Jul 5, 2011

LeapFrog Creates Tablet for Kids


Years ago, award-winning educational toy company LeapFrog created a touch-based reading toy called LeapPad. It was, as expected from the company, way ahead of its time. Selling of the product stopped to make way for the new LeapPad – this time, as a tablet PC designed especially for kids ages four to nine. Now, kids will not just be able to play, but learn at the same time – the touchscreen way.

The LeapPad has a lot of similarities with more sophisticated tablet PCs. It has the same intuitive navigation system. It can be used in a landscape or portrait orientation. It has a built-in camera for stills and video recording. It allows handheld gaming. Most importantly, it has eBook reading and storage capabilities. As an eBook reader, the toy comes with reading apps that read books aloud. Some parts of the story are animated, while certain visuals can be interacted with to elicit movement. What kids will find even more interesting are the mini-games included within each story. Playing these games will unlock other stories as a reward.
As expected, the LeapPad is bulky compared with its adult contemporaries. The 480 x 272 resolution, 5-inch color touchscreen more than makes up for the size, though. There is an option to use the stylus that comes with the package, which will come in handy when editing graphics. Yes, the kids can be as creative as they want to edit and morph photos and drawings using the downloadable Art Studio app. Kids and parents alike will be glad to know that there are more than 100 games and apps already included in the package.
One special app allows kids to write their own multimedia eBook. This embedded app, Story Studio, includes various templates for each page to be created. Combined with the Art Studio app, it can accommodate images to make the story come alive. It can also incorporate audio snippets for specific pages. The finished eBook can be read on PCs and MACs, and with the parents’ help, uploaded to Facebook for sharing.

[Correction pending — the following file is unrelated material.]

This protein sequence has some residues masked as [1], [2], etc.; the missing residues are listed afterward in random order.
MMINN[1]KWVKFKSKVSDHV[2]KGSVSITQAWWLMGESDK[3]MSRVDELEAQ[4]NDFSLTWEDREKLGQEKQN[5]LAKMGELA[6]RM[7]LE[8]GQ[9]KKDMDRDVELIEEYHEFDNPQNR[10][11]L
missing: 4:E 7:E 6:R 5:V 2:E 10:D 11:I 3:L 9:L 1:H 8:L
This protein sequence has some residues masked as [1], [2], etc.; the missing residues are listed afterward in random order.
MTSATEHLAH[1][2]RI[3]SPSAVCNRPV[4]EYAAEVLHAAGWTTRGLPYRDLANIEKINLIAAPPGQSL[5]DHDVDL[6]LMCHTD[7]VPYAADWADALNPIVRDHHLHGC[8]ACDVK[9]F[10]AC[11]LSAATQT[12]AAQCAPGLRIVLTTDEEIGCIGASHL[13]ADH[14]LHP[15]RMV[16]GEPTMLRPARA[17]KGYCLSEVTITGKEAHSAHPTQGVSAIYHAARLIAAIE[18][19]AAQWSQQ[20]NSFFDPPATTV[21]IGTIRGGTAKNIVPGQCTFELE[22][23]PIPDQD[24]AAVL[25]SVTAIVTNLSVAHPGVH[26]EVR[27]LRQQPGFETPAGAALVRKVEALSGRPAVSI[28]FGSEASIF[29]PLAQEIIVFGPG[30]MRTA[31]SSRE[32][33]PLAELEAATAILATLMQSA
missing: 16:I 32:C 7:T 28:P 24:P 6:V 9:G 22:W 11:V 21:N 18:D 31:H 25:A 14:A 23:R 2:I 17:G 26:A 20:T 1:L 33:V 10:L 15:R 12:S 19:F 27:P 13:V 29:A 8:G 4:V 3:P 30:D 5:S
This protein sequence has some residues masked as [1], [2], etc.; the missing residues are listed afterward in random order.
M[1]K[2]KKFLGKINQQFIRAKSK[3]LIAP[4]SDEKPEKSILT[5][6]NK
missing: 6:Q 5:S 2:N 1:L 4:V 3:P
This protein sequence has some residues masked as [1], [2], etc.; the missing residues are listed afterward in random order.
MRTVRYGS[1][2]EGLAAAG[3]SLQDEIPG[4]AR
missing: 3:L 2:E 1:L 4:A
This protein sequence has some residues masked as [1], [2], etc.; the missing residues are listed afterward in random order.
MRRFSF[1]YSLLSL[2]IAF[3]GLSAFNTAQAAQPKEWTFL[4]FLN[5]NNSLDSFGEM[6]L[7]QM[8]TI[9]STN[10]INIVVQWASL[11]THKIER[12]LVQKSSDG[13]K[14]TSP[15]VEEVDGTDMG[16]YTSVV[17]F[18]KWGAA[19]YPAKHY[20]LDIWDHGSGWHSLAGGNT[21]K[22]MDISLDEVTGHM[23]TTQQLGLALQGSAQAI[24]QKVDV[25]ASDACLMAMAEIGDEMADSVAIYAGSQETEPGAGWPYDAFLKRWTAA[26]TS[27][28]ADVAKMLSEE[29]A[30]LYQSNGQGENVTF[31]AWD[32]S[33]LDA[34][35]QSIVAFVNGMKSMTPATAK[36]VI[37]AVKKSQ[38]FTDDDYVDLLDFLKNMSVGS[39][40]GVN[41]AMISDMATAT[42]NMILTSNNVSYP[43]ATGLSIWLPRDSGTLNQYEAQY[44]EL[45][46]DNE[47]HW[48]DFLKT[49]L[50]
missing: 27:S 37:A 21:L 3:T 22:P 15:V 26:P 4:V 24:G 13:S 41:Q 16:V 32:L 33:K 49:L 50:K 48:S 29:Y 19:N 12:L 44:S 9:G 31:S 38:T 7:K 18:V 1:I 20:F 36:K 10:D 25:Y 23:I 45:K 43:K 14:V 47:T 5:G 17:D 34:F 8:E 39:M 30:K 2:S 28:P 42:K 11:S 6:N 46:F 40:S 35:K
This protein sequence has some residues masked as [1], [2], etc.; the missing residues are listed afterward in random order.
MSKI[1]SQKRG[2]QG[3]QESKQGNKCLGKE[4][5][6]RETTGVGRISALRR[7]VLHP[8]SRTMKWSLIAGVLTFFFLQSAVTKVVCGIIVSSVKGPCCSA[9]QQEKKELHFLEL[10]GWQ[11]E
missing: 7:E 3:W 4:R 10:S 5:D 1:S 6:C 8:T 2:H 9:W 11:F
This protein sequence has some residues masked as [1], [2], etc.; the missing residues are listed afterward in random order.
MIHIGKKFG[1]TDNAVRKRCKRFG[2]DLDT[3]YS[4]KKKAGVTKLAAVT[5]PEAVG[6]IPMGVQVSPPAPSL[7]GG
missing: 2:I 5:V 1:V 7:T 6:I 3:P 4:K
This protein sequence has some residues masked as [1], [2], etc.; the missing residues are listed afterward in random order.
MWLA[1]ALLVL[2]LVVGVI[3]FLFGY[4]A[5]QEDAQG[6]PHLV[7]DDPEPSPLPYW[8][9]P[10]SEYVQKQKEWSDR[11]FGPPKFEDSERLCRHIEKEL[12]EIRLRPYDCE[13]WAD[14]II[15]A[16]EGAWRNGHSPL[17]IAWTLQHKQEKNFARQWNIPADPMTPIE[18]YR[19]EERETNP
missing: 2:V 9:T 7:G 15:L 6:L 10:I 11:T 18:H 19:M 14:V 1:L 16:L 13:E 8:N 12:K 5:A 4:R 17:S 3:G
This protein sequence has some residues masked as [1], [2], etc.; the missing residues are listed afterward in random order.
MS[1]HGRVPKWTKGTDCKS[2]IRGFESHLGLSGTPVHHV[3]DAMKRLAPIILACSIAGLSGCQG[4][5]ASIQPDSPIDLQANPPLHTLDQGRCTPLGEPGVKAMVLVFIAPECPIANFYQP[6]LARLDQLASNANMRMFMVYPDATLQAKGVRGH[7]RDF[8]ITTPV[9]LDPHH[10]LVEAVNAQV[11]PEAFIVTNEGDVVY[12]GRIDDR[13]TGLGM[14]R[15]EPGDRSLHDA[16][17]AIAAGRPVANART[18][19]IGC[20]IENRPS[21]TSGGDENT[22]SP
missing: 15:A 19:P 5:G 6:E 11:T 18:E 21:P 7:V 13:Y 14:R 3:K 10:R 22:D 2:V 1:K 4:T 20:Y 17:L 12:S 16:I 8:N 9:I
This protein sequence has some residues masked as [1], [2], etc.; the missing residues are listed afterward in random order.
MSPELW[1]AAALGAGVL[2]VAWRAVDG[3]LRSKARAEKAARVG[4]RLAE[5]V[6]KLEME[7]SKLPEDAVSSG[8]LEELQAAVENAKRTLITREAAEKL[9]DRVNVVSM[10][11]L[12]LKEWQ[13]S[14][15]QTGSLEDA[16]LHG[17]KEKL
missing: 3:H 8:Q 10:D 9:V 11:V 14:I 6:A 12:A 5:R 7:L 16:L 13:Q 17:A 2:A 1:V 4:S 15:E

The new LeapPad can also play games and videos from cartridges of old LeapFrog toys. If there is more than one child in the family, the tablet allows up to three personalized profiles for individual users. This learning toy comes with only 2GB of storage that can’t be expanded further. However, content can be transferred to a PC or Mac to accommodate additional downloads. There is no wireless connectivity, which is not really necessary for the toy’s educational objectives.
Most importantly, parents can track their kids’ learning progress using the LeapPad by connecting to LeapFrog’s Learning Path website. This new toy will be available in August for only $100. Pre-orders are now being accepted at the LeapFrog website.

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